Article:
A few reviews ago, Ryan decided he was not interested in any restaurant that served Chapulines (grasshoppers). I still had a hankering to try it, so my friend Steve agreed to be a fellow guinea pig (despite the fact that he's a vegetarian). There are three things that set Oaxacan restaurants apart from "Mexican" restaurants: Tlayudas, Chapulines, and Mezcal, so we ordered all three!
The standard chips and salsa routine was original in two ways. First, they served amazing refried beans (creamy and cheesy) and second, it was accompanied by a thin, rather spicy salsa that you just can't get enough of. Thank God it came in a squeeze tube so you didn't feel like a total pig by asking for your third salsa bowl refill.
Steve was talked into trying a shot of the imported Mezcal (complete with an uncomfortably large worm). After extracting the worm and making faces about it the entire time, he downed the shot, sucked the lime like it was candy, and remained that animated the rest of the dinner.
The Tlayuda was our appetizer. Imagine a "Mexican pizza" but with a thin, very crispy corn tortilla, creamy refried beans, Oaxacan string cheese (think of a love child between brie and mozzarella), tomatoes, avocados, cabbage, and features mashed pork (tender, juicy strips of grilled pork). We ordered it half vegetarian and half meat so we could both sample. We both thought it was good and probably something we'd order again.
As for the Chapulines, we learned their grasshoppers are organically farmed off alfalfa and corn, come in two sizes (regular and tiny), are flash-fried then tossed with chili powders, lemon juice, and salt. It took me several tries to grow a set large enough to overcome my generally unadventurous tastebuds. It wasn't until the owner stopped by for one of her frequent table visits and said, "It's like 'regular time'", which apparently meant eat it as if it were just another regular day. "It's regular time" has now become my new favorite phrase! As for the Chapulines meal experience, imagine eating spicy sunflower seeds with the shells still intact. That said, I doubt I'd actually order them again though they do enhance the "authenticity" of the restaurant and definitely provide something you'd be hard-pressed to find elsewhere.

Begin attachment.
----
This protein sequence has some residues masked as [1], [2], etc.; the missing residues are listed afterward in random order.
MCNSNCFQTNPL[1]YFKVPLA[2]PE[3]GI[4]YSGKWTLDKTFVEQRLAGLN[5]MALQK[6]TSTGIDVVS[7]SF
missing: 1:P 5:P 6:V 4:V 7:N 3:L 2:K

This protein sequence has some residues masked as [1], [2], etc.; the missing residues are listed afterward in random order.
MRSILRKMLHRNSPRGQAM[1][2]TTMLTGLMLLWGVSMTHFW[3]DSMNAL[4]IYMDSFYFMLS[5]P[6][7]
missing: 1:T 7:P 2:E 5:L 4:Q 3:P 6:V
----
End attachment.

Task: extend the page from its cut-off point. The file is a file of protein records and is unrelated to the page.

Steve ordered the Vegetarian Empanadas for his entree. For me, I always think of empanadas as a tender, flaky dough filled with a savory or sweet stuffing. However, the Oaxacan version is more like a stuffed quesadilla with a double-thick tortilla. It did have zucchini, but Steve said, "It really was pretty bland and dry" and suggested it could have used extra cheese and plenty of refried beans.
My entree was the Mole Negro con Pollo and was quite good! The mole was complex, slightly sweet, and poured steaming over an extremely juicy chicken breast that was so large, I was surprised it wasn't still on the bone (whew!!). The rice was buttery and spicy, though the small side of the fantastic refried beans just wasn't enough to completely satisfy.
The quick review from Steve was "underwhelming", while I thought it was "good". The restaurant itself is understated at best and located in a strip mall, but the service is genuine and the owner loves to share stories of her hometown.